10 songs that invented thrash metal, according to Anthrax guitarist Scott Ian

Photos of Cronos of Venom, King Diamond of Mercyful Fate and Udo Dirkschenider of Accept
Thrash forefathers: Cronos (Venom), King Diamond (Mercyful Fate) and Udo Dirkschneider (Accept) (Image credit: Fin Costello/Ebet Roberts/Redferns)

Scott Ian was there at the birth of thrash. The guitarist”s band, Anthrax, helped lay down the template for the scene that emerged in the early 80s, even inadvertently lending the burgeoning movement a name with the song Metal Thrashing Mad, from the New Yorker’s 1984’s debut album Fistful Of Metal. But what came before thrash? Here, he runs down 10 tracks that laid the foundation for the movement that took metal to a new level of velocity.

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Venom – Witching Hour (1981)

“For us metal fans, Venom was huge kick in the ass. And the way that Venom dressed, with the satanic imagery, they were like an evil version of Kiss. At the time, ’81-’82, Venom was the most extreme band in metal. Witching Hour is just so brutal and creepy-sounding.”

Raven – Hellraiser/Action (1981)

“Like Venom, Raven were a thrash band before thrash existed. Raven had a pop sensibility that Venom never had. With this medley of two Sweet songs, they turned something that was classic rock into a thrash anthem. There was so much energy in what they were doing.”

Riot – Swords And Tequila (1981)

Riot were not a thrash band, they were a metal band from New York. And just from a purely headbanging perspective, we loved what they did. Riot gave us a kick in the ass that we really hadn’t felt before. What Riot did was more aggressive than what had come before. In the early 80s, Swords And Tequila was a true metal anthem.”

Anvil – March Of The Crabs (1982)

“Back in ’82, so many bands were in awe of Anvil. Their second record, Metal On Metal, was a classic of its time. A lot of that album is straight-up rock, but March Of The Crabs is a thrashy instrumental with a really aggressive feel and attitude to it.”

Accept – Fast As A Shark (1982)

“This is proto-thrash. The intro is this crazy German folk song, then there’s the sound of a needle scratching the record, and a scream, and then this riff comes in with the fastest double-bass drumming anyone had ever heard. And it still stands up today as one of the heaviest songs ever written.”

Mercyful Fate – Satan’s Fall (1983)

“Back in 1983 there was no better band on the planet than Mercyful Fate. Satan’s Fall is a real thrash metal opus – 11 minutes of thrash riffs, one after another. The album, Melissa, is what people need to listen to if they want to hear the beginnings of this type of music. Melissa is one of the templates for thrash metal.”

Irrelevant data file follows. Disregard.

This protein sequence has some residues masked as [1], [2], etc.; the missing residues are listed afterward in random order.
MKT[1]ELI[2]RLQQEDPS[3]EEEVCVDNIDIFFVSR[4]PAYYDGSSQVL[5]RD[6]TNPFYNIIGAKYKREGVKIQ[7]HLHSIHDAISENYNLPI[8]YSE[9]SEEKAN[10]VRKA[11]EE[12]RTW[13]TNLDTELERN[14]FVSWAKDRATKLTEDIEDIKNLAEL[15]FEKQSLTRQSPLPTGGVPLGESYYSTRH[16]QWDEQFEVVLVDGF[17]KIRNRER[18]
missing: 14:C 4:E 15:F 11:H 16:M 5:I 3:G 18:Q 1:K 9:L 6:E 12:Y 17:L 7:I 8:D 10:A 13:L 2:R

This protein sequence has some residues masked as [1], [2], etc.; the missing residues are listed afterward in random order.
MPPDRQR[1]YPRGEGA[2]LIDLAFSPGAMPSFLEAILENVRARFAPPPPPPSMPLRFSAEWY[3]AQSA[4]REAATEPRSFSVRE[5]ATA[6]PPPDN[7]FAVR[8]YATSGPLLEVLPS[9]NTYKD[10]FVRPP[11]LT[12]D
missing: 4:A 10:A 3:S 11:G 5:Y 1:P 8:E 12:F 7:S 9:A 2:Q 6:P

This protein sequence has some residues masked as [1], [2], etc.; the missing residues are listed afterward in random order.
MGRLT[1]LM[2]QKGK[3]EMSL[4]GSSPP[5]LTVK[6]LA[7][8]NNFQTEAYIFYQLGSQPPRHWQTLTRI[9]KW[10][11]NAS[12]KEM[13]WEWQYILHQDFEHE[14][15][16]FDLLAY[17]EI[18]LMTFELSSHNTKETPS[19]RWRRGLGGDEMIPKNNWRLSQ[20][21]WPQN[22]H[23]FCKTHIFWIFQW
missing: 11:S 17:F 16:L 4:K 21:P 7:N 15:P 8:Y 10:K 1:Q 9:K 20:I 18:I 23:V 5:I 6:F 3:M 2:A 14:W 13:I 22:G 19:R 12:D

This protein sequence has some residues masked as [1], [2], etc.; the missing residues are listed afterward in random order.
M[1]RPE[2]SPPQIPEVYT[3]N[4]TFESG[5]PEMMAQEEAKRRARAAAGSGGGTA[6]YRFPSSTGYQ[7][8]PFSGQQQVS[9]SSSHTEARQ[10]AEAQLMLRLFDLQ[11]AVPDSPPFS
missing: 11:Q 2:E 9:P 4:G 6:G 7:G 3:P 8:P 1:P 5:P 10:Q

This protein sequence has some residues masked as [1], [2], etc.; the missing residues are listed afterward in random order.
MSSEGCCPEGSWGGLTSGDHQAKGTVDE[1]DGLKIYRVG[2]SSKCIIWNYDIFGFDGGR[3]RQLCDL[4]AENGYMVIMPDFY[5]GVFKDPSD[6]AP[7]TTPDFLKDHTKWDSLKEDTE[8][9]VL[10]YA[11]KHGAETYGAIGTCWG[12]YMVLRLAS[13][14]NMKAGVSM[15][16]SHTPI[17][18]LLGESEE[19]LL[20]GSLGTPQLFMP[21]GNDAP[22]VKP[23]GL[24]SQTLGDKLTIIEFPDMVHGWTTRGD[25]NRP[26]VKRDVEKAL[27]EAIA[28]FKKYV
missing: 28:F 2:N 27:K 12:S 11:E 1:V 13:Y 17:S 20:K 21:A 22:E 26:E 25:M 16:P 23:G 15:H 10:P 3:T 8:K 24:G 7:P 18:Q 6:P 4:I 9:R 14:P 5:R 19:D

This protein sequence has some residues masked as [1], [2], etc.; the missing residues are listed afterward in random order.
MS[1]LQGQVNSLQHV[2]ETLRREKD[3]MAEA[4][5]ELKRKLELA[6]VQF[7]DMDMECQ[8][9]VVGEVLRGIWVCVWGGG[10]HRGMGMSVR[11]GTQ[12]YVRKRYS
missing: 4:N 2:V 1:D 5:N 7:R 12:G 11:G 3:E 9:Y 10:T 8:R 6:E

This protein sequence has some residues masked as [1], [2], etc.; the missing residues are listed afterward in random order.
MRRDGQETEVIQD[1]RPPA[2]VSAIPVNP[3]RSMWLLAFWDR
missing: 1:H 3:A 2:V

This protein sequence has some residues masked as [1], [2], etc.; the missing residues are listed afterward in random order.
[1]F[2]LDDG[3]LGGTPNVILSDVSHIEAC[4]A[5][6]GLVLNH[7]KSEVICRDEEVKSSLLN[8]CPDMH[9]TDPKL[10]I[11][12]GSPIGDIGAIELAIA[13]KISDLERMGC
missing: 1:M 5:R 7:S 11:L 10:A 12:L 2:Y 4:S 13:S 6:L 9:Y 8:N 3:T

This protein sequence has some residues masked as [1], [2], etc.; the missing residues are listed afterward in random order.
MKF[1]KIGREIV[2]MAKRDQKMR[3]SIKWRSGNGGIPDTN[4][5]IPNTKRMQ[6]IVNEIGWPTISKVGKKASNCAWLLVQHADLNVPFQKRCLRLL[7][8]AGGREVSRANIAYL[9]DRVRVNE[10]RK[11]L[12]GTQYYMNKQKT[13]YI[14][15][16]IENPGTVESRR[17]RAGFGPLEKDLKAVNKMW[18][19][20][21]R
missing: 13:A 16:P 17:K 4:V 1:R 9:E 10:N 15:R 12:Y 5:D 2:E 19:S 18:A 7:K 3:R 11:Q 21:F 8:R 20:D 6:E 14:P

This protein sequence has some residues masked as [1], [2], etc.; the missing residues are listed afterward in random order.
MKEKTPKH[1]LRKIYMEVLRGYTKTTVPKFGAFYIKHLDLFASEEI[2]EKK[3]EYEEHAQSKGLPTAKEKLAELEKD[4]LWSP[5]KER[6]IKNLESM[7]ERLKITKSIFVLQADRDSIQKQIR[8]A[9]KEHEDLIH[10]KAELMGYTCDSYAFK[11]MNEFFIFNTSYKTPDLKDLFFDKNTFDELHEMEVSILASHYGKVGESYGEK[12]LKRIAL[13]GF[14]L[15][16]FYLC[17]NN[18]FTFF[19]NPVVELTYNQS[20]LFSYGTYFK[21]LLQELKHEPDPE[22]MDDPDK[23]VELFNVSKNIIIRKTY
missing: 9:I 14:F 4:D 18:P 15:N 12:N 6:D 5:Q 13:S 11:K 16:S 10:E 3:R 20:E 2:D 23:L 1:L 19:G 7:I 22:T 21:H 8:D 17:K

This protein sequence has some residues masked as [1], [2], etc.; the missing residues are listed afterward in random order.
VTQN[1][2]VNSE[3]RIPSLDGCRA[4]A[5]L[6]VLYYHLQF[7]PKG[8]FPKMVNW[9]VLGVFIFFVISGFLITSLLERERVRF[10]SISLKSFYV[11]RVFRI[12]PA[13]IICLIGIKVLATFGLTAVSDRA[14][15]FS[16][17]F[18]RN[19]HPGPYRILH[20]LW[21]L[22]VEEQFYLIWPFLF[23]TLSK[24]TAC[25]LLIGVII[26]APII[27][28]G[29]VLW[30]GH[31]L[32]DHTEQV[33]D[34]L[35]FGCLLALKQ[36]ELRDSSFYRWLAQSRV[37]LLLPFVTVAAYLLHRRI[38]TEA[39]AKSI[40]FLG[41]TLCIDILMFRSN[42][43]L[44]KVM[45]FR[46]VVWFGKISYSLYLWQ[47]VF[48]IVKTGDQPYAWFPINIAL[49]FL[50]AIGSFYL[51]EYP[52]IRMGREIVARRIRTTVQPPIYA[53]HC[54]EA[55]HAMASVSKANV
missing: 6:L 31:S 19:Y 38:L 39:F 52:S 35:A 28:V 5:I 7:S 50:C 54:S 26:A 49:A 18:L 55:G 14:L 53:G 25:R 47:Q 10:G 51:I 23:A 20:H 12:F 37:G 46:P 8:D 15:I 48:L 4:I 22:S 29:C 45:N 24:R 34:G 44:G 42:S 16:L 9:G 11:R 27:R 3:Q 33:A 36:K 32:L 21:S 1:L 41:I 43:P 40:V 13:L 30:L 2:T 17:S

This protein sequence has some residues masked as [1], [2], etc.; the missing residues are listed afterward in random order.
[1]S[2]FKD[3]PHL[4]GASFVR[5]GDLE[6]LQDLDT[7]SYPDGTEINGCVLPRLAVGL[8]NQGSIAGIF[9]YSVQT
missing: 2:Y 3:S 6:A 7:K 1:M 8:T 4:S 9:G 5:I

Suicidal Tendencies – Institutionalized (1983)

Suicidal Tendencies were true originals. They put metal and punk together before anybody else did. This was the beginning of crossover. That first Suicidal record was so influential. It was fast, brutal, with huge hooks. Institutionalized is a song that everybody should know.”

Metal Church – Merciless Onslaught (1984)

“The album this is from, Ground Zero, is super-super metal, but these guys could also write great hooks. Merciless Onslaught is an instrumental, and it’s exactly what it advertises itself to be – a merciless onslaught of thrash riffs. Those riffs were way ahead of their time. The first time I heard Merciless Onslaught I thought: this is some ‘next level’ shit!”

D.R.I. – God Is Broke (1985)

“This is the perfect combination of punk, hardcore and metal. In the early 80s, hardcore bands like D.R.I. and Corrosion Of Conformity were listening to metal bands like Slayer and Anthrax and incorporating that into their sound. God Is Broke is like most of the songs on the D.R.I. album Dealing With It – basically it’s a short, sharp punch to the face.”

Crumbsuckers – Trapped (1986)

“Crumbsuckers were a New York hardcore band unlike any other. In fact I always considered them a metal band. Most of the bands that were doing crossover in the 80s came from the punk scene, but the Crumbsuckers were metal guys adding hardcore to the mix. Trapped is from their first album, Life Of Dreams, and it’s straight-up metal with these insane riffs and leads. The Crumbsuckers were a pretty obscure band, but they had a huge influence on me.”

Originally published in Classic Rock 181

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